As a teenager, I loved the pop group Wham! Their posters served as wallpaper in my bedroom. Their songs were the soundtrack to my life. I had to buy another copy of the Make it Big cassette, even though I had the record, because the first tape broke. And when CDs came on the market, I bought it on CD too. My best friend Stephanie had the VCR tape of Wham! in China. We watched it so often I can still quote sections of it verbatim. We knew all the dances from the music videos, and performed them in our living rooms when the songs came on the radio. I performed George Michael’s parts and sang while Stephanie took over Andrew Ridgeley’s moves.
When Wham! broke up, Stephanie and I cried. We were 13 and brokenhearted. It was the end of the world as we knew it. George and Andy were moving on to other ventures. We were devastated. Our moms shook their heads. My dad muttered something like, “Boy crazy girls,” while making a face showing his lack of understanding. Clearly this was the worst thing that could happen in a young girl’s life!
Thirty years later, Stephanie and I were devastated once again when we learned of George Michael’s death on Christmas 2016. We sat on the phone that night in stunned disbelief while listening to “Last Christmas” on repeat and reminiscing about our teenage antics.
This past Christmas, Stephanie and I went to the movies together for the first time in more than twenty years. It took George to get us back there. We went to see Last Christmas, the film inspired by George’s song of the same name. That’s right – the woman who mostly shuns romantic comedies willingly sat through an hour and a half of saccharine schmaltz with her best friend because of George Micheal and Wham! It’s far from the most illogical thing I’ve ever done because of a boy. And the popcorn was AMAZING!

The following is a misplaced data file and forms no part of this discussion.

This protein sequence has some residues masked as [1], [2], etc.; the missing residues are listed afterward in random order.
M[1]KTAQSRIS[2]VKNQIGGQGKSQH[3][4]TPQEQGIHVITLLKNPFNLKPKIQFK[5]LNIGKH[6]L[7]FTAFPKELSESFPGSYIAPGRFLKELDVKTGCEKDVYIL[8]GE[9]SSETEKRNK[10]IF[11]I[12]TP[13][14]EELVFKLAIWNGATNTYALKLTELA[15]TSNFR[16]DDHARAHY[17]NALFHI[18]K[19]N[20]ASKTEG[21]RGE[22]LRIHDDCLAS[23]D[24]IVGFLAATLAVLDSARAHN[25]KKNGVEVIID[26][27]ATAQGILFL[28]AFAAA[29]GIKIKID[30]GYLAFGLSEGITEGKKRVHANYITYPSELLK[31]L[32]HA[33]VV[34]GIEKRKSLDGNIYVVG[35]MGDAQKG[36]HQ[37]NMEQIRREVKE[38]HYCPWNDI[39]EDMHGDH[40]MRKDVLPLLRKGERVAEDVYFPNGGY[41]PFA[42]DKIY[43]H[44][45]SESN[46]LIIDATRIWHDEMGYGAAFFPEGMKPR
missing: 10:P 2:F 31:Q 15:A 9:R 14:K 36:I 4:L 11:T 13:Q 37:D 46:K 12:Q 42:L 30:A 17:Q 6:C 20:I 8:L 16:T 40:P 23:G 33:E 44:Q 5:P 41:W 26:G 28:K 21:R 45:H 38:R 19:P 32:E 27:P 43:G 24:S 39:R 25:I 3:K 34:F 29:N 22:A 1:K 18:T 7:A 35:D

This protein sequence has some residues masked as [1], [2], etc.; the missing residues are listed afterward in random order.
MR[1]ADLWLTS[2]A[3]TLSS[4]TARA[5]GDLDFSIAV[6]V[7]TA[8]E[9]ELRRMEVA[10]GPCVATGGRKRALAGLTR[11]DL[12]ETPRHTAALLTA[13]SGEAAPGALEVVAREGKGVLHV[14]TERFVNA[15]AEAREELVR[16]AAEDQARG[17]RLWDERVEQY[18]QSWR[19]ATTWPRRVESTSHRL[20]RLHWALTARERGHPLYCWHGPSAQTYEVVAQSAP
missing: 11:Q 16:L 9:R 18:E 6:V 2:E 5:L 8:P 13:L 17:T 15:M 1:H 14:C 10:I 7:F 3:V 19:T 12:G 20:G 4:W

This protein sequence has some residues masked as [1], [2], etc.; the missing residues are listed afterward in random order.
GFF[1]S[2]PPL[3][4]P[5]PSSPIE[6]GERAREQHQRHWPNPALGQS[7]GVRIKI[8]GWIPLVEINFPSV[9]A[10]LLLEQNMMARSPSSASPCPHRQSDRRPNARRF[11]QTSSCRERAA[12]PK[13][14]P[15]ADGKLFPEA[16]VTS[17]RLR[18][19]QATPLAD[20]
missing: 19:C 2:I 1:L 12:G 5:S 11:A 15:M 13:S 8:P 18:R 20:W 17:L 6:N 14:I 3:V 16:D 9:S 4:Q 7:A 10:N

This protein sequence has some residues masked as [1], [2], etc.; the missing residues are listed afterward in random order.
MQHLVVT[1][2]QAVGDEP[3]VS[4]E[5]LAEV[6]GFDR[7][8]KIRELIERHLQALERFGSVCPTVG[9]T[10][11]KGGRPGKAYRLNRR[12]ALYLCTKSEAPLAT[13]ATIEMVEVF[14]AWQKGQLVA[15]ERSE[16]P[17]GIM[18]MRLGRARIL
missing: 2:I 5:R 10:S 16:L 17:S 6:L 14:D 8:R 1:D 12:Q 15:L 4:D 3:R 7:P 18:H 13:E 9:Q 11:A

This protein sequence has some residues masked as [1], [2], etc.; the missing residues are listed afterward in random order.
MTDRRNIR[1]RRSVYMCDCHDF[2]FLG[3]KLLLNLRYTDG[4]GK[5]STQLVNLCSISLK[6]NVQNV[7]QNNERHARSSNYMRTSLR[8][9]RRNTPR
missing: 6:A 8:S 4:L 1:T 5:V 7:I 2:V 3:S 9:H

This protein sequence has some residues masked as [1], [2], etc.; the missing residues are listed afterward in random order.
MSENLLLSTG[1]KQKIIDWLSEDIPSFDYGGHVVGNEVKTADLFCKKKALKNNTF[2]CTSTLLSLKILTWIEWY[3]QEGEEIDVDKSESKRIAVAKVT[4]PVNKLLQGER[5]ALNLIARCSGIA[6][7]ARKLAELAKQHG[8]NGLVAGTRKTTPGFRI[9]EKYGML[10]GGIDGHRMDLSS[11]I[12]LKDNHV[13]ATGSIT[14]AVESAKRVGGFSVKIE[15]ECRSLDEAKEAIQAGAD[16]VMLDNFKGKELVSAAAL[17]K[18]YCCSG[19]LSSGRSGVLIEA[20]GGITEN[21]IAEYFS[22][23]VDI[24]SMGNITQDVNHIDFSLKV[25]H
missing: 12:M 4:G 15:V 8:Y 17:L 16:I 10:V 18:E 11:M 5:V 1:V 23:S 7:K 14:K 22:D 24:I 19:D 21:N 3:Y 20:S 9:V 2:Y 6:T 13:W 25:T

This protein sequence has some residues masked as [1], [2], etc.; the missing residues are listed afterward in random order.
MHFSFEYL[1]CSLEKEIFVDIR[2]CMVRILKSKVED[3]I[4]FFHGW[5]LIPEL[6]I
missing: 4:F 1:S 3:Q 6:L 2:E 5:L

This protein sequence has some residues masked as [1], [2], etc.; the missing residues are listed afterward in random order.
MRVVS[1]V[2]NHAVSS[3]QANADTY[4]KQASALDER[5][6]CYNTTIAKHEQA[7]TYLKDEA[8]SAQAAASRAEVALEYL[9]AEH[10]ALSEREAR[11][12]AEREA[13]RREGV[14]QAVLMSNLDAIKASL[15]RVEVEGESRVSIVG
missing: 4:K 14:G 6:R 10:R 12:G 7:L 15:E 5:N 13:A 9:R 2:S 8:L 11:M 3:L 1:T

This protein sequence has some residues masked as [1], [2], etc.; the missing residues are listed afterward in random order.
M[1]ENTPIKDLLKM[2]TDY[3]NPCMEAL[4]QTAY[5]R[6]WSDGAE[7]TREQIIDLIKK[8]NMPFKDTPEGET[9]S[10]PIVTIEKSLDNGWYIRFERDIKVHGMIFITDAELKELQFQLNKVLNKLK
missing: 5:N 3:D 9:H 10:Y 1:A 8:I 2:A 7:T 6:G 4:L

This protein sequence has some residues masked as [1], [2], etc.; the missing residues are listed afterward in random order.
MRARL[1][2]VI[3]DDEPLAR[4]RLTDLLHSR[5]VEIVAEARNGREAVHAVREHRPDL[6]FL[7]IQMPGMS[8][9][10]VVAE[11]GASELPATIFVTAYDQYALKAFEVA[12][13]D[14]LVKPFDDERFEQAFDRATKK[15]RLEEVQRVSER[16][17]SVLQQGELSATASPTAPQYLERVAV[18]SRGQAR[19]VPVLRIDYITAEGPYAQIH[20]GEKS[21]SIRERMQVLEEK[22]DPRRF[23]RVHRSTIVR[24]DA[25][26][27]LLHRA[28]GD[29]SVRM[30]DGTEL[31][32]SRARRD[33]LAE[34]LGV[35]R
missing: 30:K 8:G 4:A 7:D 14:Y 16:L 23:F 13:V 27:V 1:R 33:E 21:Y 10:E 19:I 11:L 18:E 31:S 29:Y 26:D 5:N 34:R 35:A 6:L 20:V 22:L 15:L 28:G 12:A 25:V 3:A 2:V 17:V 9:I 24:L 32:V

Since watching the movie, I’ve been listening to George’s music while driving. I’ve rediscovered songs I always loved but haven’t heard recently. This morning the song “Praying for Time” came on as I took the exit for my job. I sat listening, really listening, to the lyrics and realized this song is just as timely now as it was when it was first released on Listen Without Prejudice in 1990. If you haven’t listened to it recently, and even if you have, give it another listen. I was particularly struck by the bridge, which seems appropriate in today’s political climate.
And it’s hard to love, there’s so much to hate
Hanging on to hope
When there is no hope to speak of
And the wounded skies above say it’s much, much too late
Well, maybe we should all be praying for time
Praying for Time
Lyrics and Music by George Michael